Gastrointestinal cancer refers to malignant conditions of the gastrointestinal (GI) tract and other organs involved in digestion, including the oesophagus, stomach, biliary system, pancreas, small intestine, large intestine, rectum and anus. The symptoms relate to the organ affected and can include obstruction, abnormal bleeding and other associated problems.
Gastrointestinal cancers include cancers of the anus, colon, bile duct, esophagus, liver, pancreas, peritoneal cavity, rectum, small intestine and stomach. In the United States, colorectal is the second-leading cause of cancer-related deaths and is the third most common type of cancer in both men and women. As a group, gastrointestinal cancers are the most common cancers.
Gastrointestinal cancer (GI) occurs when certain cells within the gastrointestinal tract grow in an uncontrolled, abnormal, manner. (GI) cancers occur anywhere along the long twisting tube that includes the esophagus, stomach, small and large intestine (which includes the colon), rectum and anus. Along the GI or digestive tract are three organs—the liver, gallbladder and pancreas—that contribute to the digestive process that turns food into energy for the body.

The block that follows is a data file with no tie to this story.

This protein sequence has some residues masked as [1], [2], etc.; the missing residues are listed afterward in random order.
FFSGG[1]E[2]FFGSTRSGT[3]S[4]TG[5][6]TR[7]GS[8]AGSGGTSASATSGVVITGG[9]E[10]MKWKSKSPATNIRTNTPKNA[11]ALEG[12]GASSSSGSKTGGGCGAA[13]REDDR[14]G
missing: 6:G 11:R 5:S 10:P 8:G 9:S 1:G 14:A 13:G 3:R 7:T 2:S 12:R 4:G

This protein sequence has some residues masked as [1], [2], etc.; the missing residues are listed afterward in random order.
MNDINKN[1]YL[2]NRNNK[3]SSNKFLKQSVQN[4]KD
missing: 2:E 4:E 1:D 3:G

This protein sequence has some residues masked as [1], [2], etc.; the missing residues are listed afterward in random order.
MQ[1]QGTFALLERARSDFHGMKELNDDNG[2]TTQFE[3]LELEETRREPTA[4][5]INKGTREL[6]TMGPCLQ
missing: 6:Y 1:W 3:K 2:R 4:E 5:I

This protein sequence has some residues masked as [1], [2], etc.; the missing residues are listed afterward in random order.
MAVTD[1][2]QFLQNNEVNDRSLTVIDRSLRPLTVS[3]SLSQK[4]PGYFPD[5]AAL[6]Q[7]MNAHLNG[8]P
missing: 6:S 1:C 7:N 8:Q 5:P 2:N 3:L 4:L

The stomach is part of the digestive system and connects the esophagus to the small intestine. Once food enters the stomach the muscles in the stomach help to mix and mash the food using a motion called peristalsis. Stomach cancer can develop in any part of the stomach and can spread throughout the stomach and to other organs such as the small intestines, lymph nodes, liver, pancreas and colon.
- • Pain or discomfort in the abdomen
- • Nausea and vomiting
- • Loss of appetite
- • Fatigue or weakness
- • Bleeding (vomiting blood or passing blood in stools)
- • Weight loss